Rickie Lee Reynolds Died of COVID-19 Complications

According to his family, the guitarist for Black Oak Arkansas had been hospitalized since August due to the coronavirus and suffered from kidney failure as well as cardiac arrest.

AceShowbiz -Rocker Rickie Lee Reynolds has died of complications from COVID at the age of 72.

The son of the guitarist for Black Oak Arkansas told TMZ his father died in hospital on Sunday, September 5.

Reynolds’ daughter, Amber Lee, also confirmed the news on Facebook, as did current band member Sammy Seauphine.

Lee’s previous posts noted Reynolds had been hospitalized due to COVID-19 last month (August 2021) and was suffering from kidney failure and cardiac arrest, Variety reports.

“Unfortunately, this morning he suffered another cardiac arrest, which they were unable to resuscitate him from. We are all heartbroken by this massive loss, and the whole world feels colder and more empty without his presence among us,” she wrote on Sunday.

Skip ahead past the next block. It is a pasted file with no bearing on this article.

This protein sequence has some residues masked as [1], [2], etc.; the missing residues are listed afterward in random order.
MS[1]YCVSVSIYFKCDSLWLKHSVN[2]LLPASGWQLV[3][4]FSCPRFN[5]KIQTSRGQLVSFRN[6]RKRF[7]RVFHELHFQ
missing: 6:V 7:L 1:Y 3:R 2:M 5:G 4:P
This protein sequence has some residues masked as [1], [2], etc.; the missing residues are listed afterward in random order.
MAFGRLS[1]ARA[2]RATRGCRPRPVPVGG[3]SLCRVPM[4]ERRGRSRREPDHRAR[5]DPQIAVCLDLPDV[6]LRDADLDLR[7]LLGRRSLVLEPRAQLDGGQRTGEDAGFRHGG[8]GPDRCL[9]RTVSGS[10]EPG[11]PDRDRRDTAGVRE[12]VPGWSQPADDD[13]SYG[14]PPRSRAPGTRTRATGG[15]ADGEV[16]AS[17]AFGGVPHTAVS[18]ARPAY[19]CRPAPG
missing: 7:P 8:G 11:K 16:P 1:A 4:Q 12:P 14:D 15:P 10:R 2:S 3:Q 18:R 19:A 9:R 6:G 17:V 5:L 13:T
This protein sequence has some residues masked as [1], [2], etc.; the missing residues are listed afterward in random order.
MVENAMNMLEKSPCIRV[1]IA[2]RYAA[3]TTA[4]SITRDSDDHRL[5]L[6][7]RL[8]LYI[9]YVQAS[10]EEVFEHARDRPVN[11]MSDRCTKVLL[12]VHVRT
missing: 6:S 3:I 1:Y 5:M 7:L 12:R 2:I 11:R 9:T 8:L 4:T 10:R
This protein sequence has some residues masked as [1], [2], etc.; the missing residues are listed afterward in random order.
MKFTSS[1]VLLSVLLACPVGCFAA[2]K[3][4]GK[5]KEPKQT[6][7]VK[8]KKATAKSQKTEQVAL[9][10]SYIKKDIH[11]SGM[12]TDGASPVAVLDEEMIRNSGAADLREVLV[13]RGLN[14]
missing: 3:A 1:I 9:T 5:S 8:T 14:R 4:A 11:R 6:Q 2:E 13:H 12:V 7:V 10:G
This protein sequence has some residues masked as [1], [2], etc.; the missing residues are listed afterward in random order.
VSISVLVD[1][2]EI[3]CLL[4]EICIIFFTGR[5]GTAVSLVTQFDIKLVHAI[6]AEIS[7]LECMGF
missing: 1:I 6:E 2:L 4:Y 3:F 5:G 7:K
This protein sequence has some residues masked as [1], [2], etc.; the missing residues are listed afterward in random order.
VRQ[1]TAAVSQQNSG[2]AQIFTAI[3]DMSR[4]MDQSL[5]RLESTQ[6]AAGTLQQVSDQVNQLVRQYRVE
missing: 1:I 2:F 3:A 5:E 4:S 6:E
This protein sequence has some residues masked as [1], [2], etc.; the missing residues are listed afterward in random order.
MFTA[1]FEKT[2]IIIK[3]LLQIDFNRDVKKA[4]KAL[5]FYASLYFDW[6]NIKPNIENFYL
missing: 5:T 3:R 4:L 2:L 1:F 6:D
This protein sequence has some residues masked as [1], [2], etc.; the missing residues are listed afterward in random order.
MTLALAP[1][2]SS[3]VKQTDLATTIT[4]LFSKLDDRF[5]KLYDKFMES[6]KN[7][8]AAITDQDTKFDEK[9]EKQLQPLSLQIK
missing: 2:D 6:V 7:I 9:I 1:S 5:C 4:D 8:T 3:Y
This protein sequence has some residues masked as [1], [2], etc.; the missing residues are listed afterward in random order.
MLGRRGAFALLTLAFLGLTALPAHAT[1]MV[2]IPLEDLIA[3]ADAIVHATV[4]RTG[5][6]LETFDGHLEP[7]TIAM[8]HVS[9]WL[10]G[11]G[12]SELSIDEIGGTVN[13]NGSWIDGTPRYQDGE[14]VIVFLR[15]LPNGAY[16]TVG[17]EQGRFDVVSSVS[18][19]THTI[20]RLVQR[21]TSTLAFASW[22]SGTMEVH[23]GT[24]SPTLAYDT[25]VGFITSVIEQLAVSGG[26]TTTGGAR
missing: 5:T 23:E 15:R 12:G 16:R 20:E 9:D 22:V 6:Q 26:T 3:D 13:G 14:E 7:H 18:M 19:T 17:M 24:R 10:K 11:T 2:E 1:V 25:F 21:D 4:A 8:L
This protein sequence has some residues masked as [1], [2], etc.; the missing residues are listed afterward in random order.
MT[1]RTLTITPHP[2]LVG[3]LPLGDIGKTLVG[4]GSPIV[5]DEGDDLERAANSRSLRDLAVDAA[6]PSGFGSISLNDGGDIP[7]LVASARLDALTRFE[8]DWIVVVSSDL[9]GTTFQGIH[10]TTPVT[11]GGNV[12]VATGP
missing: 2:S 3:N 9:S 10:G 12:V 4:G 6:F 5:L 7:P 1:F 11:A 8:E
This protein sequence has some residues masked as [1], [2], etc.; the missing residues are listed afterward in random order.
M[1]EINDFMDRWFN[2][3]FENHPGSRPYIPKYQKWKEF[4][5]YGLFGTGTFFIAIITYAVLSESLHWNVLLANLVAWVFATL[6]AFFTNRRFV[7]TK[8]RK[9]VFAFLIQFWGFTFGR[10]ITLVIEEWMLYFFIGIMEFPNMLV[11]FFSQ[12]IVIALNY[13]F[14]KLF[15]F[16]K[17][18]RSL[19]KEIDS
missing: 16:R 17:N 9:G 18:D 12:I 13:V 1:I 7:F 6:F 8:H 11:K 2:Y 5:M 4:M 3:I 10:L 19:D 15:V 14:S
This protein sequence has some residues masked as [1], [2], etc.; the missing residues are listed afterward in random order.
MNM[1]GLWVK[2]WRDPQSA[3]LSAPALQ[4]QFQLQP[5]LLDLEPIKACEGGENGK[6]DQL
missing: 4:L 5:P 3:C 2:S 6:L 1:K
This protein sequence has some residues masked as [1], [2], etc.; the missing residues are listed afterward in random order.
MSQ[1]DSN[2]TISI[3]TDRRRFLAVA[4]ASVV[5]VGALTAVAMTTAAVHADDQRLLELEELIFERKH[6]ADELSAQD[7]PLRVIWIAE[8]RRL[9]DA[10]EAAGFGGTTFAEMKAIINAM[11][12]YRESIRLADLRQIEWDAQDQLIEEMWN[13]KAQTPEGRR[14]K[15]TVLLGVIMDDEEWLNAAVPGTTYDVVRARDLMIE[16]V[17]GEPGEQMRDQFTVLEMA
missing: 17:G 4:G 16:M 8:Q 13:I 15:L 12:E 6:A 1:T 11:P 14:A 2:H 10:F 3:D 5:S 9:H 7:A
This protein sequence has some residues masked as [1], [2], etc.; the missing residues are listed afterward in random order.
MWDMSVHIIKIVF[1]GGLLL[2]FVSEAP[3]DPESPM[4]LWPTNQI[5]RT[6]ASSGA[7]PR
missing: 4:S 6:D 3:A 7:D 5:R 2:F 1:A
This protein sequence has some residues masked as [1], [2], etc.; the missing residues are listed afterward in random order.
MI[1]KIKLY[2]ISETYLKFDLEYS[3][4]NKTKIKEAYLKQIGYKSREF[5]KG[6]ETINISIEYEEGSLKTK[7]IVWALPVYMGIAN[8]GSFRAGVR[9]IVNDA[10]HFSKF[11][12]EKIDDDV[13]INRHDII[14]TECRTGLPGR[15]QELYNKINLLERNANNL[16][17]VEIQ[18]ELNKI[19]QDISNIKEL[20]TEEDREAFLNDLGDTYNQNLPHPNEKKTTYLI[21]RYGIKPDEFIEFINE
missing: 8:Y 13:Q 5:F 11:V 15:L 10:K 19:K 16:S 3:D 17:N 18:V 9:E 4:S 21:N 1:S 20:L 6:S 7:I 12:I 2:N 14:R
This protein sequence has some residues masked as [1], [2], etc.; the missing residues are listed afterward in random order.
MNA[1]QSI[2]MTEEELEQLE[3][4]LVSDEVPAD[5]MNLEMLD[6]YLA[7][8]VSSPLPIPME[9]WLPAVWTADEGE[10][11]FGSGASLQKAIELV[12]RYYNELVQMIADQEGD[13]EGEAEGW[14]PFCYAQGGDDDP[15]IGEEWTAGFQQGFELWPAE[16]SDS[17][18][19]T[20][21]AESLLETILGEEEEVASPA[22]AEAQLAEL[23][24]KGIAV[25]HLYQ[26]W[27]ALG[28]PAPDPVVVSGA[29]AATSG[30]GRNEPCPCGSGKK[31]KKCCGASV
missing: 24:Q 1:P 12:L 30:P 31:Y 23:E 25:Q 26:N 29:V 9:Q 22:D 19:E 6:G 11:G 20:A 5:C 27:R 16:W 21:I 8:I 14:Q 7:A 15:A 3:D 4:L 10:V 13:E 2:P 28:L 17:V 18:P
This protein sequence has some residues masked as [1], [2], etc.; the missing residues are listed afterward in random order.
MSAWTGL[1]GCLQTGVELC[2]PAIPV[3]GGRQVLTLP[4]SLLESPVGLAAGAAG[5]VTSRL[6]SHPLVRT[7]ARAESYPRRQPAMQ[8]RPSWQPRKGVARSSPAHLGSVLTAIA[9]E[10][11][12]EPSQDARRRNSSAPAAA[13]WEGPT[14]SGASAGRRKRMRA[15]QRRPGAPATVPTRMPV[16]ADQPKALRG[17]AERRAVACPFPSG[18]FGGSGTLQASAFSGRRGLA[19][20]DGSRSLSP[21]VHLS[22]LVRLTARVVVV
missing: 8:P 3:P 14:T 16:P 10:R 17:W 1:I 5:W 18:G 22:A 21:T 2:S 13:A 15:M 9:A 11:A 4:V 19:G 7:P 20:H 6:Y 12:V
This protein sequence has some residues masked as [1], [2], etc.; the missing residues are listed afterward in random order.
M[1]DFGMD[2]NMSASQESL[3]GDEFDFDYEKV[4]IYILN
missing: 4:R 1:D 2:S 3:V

“Please take a moment of silence today to remember all of the love he gave to the world, and take some time to give back some of those wonderful feelings that he gave us all in our times of need.”

A post on the band’s official Facebook page last week (ends September 3), which announced Reynolds’ hospitalization, read, “Our drummer Johnny [Johnnie Bolin] was also positive and is recovering at home with mild symptoms. The rest of us all tested negative. Be safe everyone.”

Reynolds was one of the founding members of the Southern rock band, along with singer Ronnie Smith, guitarists Harvey Jett and Stanley Knight, bassist Pat Daugherty, and drummer Wayne Evans.

Jim Mangrum eventually replaced Smith as the band’s frontman.

Black Oak Arkansas experienced the peak of their success in the early 1970s with three certified gold albums.

Reynolds left the band in 1977, but rejoined in 1984 and admitted the members had gone through some hard times in the interim.

He told Yahoo in 2013, “When we wanted to begin enjoying life, we were left high and dry. We all lost our homes, cars, publishing and almost lost our band name. It got blamed on bad investments. All I know is some of us had to pawn our Gold albums to feed our families.”

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